A few months ago, Olimex unveiled renders of ESP32-S2-Devkit-LiPo WiFi board that was supposed to consume as little as 2uA in sleep mode, follows ESP32-S2-Saola-1 board form factor and pinout, and adds an ultra-efficient circuitry to support LiPo batteries.
The good news is that Olimex has now launched two versions of their ESP32-S2 board optimized for battery-powered applications with ESP32-S2-DevKit-Lipo and ESP32-S2-WROVER-DevKit-Lipo (with 2MB PSRAM) going for 5.56 Euros and 6.36 Euros respectively.
- Wireless module:
- ESP32-S2-DevKit-LiPo – ESP32-S2-WROOM with Espressif ESP32-S2 single-core 32-bit LX7 microprocessor up to 240 MHz with 128 KB ROM, 320 KB SRAM, 16 KB SRAM in RTC, 4MB SPI flash
- ESP32-S2-WROVER-Devkit-LiPo – ESP32-S2-WROVER – same as above plus 2MB PSRAM
- Wireless connectivity – 2.4 GHz 802.11 b/g/n WiFI 4 up to 150 Mbps
- Expansion – 2x 20-pin I/O headers with SPI, I2S, UART, I2C, touch sensors, PWM, etc… (pin-to-pin compatible with ESP32-S2-SAOLA-1)
- Debugging – Micro USB port via CH340T USB to serial chip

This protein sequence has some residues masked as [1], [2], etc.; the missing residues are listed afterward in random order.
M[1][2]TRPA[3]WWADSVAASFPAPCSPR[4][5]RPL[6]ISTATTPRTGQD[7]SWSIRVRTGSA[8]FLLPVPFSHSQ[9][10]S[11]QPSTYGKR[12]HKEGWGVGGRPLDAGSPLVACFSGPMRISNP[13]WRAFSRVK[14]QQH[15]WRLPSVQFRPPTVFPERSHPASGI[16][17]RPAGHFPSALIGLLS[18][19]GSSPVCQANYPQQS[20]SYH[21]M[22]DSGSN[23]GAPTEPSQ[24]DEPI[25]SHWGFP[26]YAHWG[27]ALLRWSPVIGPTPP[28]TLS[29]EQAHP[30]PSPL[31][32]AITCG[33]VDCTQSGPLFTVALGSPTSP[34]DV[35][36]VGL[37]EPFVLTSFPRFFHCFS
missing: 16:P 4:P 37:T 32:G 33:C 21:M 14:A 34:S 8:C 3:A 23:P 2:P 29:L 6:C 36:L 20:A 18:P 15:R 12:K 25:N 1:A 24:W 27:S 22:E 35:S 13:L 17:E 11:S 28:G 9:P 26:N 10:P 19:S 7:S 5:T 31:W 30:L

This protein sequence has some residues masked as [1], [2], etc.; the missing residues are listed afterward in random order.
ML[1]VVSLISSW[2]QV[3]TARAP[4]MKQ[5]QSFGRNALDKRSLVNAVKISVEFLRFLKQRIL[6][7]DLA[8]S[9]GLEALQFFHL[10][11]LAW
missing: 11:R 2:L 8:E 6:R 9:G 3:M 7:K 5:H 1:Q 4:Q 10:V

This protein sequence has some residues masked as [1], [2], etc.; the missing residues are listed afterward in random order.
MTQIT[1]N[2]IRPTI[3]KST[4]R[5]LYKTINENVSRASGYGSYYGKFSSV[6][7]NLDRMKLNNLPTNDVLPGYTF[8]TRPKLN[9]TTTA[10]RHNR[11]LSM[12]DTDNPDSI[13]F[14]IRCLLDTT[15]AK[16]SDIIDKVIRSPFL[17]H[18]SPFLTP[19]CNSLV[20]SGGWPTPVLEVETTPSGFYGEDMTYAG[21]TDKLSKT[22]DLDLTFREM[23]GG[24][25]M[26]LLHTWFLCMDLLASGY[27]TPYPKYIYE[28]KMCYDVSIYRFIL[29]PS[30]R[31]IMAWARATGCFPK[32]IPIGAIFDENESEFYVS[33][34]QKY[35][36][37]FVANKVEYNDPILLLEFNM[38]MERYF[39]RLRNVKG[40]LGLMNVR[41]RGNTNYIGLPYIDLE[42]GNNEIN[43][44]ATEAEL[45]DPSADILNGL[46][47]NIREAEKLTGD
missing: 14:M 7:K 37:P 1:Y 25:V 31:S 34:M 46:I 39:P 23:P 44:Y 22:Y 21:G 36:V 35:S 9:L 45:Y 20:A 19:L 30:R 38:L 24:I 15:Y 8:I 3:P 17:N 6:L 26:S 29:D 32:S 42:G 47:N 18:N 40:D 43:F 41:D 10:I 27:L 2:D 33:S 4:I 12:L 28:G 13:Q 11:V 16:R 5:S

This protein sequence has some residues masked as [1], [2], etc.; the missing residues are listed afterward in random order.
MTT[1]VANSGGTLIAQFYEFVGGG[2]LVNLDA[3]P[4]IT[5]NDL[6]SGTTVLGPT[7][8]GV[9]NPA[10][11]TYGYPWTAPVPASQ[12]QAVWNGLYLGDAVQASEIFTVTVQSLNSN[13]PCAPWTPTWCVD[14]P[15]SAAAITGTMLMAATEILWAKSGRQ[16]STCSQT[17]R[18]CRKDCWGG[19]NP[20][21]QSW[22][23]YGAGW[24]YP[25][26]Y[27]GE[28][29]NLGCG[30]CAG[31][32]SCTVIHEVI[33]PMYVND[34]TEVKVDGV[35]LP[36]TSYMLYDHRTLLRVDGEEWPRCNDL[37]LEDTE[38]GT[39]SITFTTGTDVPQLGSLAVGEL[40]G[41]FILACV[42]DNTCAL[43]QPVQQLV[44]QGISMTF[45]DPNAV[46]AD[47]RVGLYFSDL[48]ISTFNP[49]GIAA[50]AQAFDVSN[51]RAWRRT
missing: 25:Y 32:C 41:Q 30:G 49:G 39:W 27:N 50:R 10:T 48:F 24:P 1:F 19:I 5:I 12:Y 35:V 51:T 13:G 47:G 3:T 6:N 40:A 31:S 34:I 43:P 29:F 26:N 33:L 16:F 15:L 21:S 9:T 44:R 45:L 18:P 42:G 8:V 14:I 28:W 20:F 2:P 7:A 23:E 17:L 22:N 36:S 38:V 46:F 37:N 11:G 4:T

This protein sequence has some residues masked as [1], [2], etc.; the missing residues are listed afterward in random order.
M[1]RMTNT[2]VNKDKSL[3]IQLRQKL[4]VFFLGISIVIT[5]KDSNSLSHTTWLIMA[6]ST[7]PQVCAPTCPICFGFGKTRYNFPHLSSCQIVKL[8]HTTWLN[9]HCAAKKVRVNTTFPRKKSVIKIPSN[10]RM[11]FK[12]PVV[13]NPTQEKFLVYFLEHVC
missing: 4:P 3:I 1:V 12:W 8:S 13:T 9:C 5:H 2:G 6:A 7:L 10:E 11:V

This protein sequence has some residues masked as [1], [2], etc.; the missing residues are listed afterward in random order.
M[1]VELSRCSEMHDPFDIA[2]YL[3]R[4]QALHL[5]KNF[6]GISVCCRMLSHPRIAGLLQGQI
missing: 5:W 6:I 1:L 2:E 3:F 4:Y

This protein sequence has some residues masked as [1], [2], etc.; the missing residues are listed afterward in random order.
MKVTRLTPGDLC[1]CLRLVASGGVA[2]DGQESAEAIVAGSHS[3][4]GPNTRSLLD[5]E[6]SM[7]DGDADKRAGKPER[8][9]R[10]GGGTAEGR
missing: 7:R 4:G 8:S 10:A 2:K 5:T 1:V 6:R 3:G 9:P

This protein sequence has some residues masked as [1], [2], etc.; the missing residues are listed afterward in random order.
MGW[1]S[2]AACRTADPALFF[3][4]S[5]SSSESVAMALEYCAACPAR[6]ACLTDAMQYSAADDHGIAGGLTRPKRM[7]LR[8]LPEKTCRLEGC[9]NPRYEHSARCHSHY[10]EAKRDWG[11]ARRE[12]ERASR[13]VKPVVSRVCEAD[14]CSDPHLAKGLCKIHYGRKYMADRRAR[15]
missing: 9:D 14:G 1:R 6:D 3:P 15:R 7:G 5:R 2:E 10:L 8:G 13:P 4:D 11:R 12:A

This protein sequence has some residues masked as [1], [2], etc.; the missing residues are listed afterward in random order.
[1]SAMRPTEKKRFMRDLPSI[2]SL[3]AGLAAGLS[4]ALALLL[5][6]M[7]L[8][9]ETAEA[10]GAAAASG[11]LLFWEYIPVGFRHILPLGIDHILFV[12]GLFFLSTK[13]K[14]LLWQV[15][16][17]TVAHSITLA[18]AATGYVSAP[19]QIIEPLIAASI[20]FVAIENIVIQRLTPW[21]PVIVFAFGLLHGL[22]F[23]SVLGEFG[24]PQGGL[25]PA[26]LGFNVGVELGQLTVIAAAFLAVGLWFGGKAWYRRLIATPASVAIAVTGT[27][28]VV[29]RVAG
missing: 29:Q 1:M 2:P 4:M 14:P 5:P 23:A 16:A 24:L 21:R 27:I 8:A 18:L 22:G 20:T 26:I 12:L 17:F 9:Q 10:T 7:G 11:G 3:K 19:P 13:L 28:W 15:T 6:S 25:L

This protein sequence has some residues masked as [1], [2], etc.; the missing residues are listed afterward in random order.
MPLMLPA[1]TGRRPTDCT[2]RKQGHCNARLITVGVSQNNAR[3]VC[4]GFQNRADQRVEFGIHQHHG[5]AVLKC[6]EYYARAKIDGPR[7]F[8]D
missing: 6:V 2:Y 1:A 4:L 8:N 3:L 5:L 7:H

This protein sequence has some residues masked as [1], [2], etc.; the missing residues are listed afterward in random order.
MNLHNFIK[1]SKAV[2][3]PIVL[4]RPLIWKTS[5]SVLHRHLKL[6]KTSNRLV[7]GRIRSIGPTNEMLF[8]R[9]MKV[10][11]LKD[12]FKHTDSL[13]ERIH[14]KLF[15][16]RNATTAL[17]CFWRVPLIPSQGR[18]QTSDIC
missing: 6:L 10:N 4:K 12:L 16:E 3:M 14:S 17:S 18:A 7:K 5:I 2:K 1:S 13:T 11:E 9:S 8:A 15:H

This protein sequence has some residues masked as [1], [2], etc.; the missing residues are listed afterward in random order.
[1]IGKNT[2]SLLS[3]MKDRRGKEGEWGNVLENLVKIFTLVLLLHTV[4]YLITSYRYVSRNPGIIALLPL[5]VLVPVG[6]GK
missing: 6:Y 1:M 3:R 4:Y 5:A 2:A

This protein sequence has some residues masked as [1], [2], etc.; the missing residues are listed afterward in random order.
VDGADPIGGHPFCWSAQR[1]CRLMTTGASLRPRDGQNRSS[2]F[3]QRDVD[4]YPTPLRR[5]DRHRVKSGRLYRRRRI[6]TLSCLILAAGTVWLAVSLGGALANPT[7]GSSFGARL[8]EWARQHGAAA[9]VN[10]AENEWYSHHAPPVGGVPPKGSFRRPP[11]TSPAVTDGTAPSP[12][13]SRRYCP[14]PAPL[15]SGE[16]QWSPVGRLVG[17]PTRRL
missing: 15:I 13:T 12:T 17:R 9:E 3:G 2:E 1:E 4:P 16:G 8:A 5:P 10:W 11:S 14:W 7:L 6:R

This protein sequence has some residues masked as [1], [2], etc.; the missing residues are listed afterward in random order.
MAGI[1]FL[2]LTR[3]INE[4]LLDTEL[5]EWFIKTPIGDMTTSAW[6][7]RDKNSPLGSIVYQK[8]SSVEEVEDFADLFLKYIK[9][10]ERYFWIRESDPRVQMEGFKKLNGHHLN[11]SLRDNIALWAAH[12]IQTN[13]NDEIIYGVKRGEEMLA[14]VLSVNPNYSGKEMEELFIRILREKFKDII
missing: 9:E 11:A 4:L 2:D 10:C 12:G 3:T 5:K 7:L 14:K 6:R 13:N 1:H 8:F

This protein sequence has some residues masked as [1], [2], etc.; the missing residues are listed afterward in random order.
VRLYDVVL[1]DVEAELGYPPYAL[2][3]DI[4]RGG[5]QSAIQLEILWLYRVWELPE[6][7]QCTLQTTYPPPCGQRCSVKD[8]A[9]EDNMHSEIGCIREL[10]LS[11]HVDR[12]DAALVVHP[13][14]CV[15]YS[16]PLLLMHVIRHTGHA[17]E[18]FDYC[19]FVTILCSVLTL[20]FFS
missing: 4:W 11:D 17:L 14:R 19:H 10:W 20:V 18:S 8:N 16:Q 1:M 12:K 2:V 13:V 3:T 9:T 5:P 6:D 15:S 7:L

- Misc – RGB LED, Reset button, user button
- Power Supply
- 5V via micro USB port or I/O pins
- 2-pin header for LiPo battery plus battery charging and monitoring circuit, external power supply sense
The less good news is that power consumption is higher than first advertised because Espressif expected 2-4uA power consumption for ESP32-S2-WROVER module, but the number eventually had to be revised to 20uA. Other inefficiencies mean the board can consume as little as 30uA in deep sleep mode, still not too bad.
Olimex also explains the RGB LED consumes around 700uA even when not in use, so they added an RGB disable solder jumper for people wanting to power the ESP32-S2 board with a LiPo battery.
The board is also software compatible with ESP32-S2-SAOLA-1 and supports the Espressif ESP-IDF framework, PlatformIO, the Arduino IDE, and anything that can run on the official board. As usual, Olimex released the KiCad schematics, PCB layout, and Gerber files on Github making the board open-source hardware under a CERN license.
Jean-Luc started CNX Software in 2010 as a part-time endeavor, before quitting his job as a software engineering manager, and starting to write daily news, and reviews full time later in 2011.